Feedly and Flipboard: How I stopped worrying and learned to Love RSS feeds


For our 4th/5th tasks in our 23 Things class we were tasked with signing up for Feedly and develop an RSS reading habit. I had a good deal of skepticism about this task. I consider myself well informed and I rely a good deal on twitter both for news and for shared resources and ideas from my PLN (see my previous posts on twitter here and here).  As I have said before I love twitter and I find it a near perfect professional and personal resource, so I really have not seen the need to add even more to my daily diet of articles, updates, and resources. Nevertheless, I signed up for Feedly, added the app to my iphone, and began the process.

I also began the process of asking my PLN on twitter and my cousins who were devotees of google reader why I needed an RSS feed. From my PLN I heard that mainly that they used rss feeds to keep up with their favorite websites and blogs, and from my cousins I heard their recommendations for following different sites and why they loved google reader. Still I wasn’t really convinced. I did turn to my feedly page daily and I found articles of interest, but frankly I didn’t find it more useful than twitter at least for me.

Then  on the recommendation of my cousin I tried out flipboard,and I became a believer. Although Feedly certainly offers similar  tools and the ability to follow great resources, what I like about Flipboard is the ability to create my own magazines from the articles that come up in my feed. The layout is better and especially on the webtool more visually interesting. I can also add my twitter feed to my flipboard and can easily save the articles and resources I find useful to an unlimited number of my own magazines. Since I mainly rely on my iphone to view my twitter feed, I have found it a bit clunky to save my favorites either to instapaper or diigo and then to Evernote.  With Flipboard, I can save them directly to a magazine to read later or share and that has saved me time and steps which I definitely appreciate.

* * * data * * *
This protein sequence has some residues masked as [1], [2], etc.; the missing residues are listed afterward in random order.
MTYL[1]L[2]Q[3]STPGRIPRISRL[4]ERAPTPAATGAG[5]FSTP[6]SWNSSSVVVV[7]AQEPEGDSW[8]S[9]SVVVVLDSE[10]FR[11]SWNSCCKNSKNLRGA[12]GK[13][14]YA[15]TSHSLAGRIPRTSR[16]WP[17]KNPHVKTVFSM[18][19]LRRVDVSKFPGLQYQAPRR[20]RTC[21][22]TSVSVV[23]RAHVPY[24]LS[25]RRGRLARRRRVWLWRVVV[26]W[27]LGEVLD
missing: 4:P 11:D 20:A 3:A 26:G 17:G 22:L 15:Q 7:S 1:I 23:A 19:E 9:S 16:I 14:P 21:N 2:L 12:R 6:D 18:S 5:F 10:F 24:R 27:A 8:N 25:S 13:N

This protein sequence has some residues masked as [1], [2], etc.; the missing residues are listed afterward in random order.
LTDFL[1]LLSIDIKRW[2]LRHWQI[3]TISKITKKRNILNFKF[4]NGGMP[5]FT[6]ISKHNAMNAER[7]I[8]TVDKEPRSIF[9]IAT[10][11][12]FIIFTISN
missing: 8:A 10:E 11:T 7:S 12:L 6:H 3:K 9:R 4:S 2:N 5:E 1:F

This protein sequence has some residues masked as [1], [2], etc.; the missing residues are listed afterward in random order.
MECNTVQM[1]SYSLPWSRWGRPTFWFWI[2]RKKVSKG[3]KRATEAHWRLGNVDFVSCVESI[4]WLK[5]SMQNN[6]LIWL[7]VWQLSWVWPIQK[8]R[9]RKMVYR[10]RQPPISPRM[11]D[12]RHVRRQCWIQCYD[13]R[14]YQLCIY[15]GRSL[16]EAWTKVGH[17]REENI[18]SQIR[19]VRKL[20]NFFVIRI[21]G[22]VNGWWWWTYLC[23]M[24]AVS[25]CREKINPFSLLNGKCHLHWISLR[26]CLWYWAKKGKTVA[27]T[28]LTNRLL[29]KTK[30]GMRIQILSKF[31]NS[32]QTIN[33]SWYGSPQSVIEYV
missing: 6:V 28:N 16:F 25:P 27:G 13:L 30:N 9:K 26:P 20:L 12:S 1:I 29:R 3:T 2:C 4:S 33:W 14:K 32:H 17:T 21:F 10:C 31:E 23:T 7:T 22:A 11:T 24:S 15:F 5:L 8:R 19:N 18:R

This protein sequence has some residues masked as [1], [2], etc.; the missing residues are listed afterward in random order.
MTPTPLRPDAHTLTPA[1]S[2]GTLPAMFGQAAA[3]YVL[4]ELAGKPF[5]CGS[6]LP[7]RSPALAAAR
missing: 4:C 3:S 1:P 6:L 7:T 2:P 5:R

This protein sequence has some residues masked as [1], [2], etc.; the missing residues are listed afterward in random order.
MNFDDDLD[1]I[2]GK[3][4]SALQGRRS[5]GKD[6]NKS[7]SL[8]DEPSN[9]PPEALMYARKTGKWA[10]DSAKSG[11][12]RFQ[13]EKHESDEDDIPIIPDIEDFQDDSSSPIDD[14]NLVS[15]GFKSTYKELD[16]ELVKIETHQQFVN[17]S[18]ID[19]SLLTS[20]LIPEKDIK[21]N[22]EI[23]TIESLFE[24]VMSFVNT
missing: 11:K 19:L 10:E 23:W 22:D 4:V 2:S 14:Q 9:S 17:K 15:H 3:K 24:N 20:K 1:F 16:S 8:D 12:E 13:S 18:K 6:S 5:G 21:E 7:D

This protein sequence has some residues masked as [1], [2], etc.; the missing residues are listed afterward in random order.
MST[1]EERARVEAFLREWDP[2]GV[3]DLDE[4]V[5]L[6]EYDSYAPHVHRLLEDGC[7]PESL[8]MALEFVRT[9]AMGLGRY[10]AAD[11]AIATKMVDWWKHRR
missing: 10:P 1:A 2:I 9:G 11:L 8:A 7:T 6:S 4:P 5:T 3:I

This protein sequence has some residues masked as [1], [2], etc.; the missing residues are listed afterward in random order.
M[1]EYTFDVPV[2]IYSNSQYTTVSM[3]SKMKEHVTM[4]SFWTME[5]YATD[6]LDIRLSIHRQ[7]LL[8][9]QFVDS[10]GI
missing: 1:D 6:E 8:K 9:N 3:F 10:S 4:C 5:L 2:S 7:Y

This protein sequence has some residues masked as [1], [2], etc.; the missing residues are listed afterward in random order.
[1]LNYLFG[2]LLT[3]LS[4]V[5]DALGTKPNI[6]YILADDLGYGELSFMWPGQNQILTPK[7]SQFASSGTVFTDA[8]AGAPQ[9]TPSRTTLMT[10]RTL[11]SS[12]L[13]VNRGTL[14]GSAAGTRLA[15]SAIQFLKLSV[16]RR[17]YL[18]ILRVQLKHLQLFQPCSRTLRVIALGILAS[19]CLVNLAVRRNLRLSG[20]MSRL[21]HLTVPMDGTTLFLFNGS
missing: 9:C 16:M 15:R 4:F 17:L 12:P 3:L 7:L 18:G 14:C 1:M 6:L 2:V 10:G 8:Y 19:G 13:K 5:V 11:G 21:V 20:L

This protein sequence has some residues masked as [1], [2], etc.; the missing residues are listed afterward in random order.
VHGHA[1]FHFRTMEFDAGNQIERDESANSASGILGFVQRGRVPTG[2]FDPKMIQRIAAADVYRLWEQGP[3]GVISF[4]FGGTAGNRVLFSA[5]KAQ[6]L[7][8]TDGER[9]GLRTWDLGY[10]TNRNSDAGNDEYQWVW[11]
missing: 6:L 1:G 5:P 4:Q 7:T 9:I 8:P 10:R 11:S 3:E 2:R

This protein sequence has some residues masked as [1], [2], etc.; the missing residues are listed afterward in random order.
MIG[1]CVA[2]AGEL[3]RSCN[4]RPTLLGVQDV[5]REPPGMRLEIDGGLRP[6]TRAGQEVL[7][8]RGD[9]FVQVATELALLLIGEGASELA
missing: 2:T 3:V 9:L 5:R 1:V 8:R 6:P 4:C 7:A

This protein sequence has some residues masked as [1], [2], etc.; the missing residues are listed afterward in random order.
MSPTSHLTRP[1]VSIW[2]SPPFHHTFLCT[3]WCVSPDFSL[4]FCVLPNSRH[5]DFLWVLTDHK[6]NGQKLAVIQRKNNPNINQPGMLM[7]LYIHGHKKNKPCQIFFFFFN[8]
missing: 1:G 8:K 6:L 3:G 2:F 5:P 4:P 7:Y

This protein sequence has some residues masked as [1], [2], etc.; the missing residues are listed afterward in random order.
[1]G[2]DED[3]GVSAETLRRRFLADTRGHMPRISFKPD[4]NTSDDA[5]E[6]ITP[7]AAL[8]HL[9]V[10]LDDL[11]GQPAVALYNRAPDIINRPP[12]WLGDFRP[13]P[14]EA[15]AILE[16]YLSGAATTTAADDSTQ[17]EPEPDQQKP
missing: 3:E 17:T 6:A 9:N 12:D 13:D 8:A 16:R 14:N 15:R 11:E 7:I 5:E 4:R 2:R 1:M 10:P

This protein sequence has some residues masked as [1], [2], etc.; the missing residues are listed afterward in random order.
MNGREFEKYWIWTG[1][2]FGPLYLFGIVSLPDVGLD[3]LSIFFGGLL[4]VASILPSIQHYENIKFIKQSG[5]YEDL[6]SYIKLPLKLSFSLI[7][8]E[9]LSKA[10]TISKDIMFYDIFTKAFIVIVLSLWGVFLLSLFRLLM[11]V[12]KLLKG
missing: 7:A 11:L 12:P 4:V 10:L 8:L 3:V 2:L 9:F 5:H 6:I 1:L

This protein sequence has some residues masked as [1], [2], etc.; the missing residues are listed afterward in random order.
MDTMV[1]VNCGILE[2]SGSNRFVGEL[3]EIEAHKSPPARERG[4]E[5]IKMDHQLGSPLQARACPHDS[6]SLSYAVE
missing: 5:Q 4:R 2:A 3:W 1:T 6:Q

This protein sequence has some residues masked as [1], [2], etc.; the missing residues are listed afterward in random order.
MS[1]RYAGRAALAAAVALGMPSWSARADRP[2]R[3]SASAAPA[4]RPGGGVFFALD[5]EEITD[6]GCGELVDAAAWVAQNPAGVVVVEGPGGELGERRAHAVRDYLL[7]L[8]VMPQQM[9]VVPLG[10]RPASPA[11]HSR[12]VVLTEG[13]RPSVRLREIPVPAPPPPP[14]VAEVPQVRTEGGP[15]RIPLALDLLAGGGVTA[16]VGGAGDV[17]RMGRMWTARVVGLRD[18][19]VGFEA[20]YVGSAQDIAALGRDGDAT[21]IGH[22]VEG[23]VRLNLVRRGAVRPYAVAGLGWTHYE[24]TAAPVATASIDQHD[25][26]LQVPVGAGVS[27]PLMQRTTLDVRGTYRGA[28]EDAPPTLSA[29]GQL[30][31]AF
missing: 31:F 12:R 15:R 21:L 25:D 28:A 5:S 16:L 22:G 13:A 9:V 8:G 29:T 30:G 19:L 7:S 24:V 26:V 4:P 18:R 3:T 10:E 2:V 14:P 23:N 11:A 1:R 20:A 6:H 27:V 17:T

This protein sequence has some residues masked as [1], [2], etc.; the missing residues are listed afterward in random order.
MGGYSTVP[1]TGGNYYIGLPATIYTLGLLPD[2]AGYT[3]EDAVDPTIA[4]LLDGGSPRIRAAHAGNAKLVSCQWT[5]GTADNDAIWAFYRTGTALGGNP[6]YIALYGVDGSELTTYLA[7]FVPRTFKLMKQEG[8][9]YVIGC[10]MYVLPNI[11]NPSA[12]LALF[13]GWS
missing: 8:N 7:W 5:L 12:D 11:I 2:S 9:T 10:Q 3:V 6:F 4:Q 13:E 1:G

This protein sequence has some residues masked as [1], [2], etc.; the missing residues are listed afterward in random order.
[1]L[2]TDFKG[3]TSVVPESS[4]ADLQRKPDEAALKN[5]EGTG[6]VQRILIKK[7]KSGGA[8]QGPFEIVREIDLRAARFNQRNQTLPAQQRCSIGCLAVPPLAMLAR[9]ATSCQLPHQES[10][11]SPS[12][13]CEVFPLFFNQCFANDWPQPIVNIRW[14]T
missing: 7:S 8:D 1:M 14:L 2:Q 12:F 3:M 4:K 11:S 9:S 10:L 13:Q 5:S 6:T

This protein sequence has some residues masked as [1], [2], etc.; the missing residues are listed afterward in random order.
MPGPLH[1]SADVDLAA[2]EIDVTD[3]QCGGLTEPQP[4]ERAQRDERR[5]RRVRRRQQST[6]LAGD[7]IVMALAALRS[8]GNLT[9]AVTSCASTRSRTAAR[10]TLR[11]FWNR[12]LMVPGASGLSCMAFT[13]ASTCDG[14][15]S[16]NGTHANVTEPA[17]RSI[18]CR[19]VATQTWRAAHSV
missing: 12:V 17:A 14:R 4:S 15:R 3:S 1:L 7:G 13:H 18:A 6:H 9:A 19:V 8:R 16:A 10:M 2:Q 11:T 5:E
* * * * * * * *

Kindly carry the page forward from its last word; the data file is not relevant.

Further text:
I quickly found myself addicted to using this tool, and I can now say that I see the value of rss feeds although I still think twitter is a more important tool for me because it has the added advantage of helping me connect with other educators, but I am now likely to use flipboard as my conduit for following my twitter feed and tweetdeck for following and participating in twitterchats.  Here are a few magazines I’ve made already on race and gender and another one where I am saving articles that might be of use in our American Studies class.  I’ll post more as I gather them, but for now I can definitely recommend adding an RSS feed to your daily digital diet and checking out flipboard.

One thought on “Feedly and Flipboard: How I stopped worrying and learned to Love RSS feeds

  1. Pingback: Curating and Keeping it all Together: Evernote, Diigo, IFTTT and Learnist Oh My | What Teachers Make

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